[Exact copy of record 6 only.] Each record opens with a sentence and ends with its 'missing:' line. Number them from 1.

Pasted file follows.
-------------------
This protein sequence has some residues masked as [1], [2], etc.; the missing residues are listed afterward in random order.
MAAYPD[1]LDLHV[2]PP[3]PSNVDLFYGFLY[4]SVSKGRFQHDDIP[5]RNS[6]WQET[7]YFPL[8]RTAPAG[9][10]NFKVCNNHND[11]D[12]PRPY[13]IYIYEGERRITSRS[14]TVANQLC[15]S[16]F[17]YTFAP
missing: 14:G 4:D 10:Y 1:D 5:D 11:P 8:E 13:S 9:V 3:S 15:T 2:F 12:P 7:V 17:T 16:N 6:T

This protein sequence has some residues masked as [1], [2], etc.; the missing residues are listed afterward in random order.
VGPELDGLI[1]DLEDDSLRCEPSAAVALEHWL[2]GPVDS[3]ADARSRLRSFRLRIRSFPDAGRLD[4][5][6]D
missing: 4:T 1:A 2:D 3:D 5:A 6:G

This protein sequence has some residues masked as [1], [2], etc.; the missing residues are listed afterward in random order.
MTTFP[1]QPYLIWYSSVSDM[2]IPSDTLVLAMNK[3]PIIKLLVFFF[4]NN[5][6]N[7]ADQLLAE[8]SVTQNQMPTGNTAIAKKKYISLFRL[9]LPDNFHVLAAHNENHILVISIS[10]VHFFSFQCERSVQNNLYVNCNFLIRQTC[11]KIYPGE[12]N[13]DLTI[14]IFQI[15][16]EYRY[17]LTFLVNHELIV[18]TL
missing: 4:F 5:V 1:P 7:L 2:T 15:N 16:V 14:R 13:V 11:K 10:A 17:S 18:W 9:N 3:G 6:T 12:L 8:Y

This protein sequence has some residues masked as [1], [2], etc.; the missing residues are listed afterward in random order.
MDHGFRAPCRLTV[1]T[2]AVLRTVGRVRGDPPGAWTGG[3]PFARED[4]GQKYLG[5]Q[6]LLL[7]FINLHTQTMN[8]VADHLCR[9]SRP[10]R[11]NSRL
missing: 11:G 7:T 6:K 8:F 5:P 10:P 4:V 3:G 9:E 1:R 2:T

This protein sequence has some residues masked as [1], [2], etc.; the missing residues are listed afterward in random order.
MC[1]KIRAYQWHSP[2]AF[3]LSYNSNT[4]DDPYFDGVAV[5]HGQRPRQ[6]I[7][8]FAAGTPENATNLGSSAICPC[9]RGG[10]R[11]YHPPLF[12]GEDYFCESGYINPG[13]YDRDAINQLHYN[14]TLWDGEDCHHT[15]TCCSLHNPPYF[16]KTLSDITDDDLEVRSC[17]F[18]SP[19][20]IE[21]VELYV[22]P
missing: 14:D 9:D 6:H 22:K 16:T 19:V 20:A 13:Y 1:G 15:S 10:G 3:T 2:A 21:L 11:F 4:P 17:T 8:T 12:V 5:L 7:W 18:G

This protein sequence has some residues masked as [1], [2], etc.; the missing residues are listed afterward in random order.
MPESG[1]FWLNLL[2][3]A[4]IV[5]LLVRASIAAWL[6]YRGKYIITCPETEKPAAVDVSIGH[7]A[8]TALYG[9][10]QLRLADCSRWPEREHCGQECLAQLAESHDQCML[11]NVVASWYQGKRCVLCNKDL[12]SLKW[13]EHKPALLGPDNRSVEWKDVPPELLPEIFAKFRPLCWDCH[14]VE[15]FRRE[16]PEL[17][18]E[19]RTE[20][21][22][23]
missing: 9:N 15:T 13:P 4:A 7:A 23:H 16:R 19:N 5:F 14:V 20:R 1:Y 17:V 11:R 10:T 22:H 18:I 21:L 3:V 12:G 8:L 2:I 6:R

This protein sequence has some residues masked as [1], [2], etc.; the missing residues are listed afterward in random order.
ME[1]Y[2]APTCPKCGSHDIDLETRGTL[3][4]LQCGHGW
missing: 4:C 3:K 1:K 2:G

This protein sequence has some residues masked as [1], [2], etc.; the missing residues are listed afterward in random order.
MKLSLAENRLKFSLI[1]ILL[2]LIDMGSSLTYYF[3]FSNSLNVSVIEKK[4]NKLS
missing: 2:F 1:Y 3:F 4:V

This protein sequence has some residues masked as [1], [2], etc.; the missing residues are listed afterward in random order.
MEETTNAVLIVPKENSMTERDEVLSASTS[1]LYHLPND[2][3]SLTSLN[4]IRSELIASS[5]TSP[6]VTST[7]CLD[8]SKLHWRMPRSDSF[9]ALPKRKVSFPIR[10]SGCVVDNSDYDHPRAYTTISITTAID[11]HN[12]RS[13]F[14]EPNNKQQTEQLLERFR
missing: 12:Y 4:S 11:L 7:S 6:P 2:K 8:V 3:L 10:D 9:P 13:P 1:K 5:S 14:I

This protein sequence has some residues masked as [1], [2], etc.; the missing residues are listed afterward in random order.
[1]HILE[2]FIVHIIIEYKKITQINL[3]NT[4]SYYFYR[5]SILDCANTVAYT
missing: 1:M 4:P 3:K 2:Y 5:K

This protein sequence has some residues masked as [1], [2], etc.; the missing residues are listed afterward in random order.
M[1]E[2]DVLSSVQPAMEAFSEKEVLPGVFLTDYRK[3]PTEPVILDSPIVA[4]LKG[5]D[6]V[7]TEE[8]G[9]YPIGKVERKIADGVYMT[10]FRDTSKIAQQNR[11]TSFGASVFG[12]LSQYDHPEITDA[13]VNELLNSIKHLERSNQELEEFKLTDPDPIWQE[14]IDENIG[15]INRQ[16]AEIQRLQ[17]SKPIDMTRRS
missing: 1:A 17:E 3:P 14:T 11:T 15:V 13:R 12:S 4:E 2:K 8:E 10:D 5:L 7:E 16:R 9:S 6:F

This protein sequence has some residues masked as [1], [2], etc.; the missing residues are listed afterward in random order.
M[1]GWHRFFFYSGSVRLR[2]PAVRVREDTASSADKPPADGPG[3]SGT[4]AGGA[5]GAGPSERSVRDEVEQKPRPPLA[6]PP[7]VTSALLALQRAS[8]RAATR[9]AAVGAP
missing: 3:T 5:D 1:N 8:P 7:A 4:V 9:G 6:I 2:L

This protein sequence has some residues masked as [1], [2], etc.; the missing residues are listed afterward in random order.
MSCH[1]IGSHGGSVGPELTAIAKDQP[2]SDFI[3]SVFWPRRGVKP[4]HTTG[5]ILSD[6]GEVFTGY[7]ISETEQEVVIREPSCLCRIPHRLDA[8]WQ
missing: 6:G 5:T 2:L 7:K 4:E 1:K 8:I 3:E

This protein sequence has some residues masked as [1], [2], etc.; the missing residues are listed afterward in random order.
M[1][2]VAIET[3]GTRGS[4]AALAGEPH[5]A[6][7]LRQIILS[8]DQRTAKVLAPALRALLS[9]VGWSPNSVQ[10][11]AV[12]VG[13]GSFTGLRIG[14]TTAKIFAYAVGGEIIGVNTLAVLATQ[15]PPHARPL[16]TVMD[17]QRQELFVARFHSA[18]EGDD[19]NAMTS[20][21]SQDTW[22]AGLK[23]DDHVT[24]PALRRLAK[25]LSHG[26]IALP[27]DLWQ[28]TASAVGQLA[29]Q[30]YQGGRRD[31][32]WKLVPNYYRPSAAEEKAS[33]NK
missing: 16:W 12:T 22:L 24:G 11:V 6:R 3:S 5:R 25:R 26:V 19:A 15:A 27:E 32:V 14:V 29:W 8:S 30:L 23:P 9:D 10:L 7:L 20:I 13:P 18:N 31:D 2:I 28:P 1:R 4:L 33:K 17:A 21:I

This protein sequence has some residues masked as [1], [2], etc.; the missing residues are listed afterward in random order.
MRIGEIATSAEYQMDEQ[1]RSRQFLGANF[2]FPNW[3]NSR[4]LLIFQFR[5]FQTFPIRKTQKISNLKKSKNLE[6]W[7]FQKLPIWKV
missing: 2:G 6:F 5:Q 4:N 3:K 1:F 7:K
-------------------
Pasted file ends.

This protein sequence has some residues masked as [1], [2], etc.; the missing residues are listed afterward in random order.
MPESG[1]FWLNLL[2][3]A[4]IV[5]LLVRASIAAWL[6]YRGKYIITCPETEKPAAVDVSIGH[7]A[8]TALYG[9][10]QLRLADCSRWPEREHCGQECLAQLAESHDQCML[11]NVVASWYQGKRCVLCNKDL[12]SLKW[13]EHKPALLGPDNRSVEWKDVPPELLPEIFAKFRPLCWDCH[14]VE[15]FRRE[16]PEL[17][18]E[19]RTE[20][21][22][23]
missing: 9:N 15:T 13:P 4:A 7:A 23:H 16:R 19:N 5:F 14:V 20:R 1:Y 17:V 11:R 10:T 22:H 18:I 21:L 3:V 12:G 8:L 2:I 6:R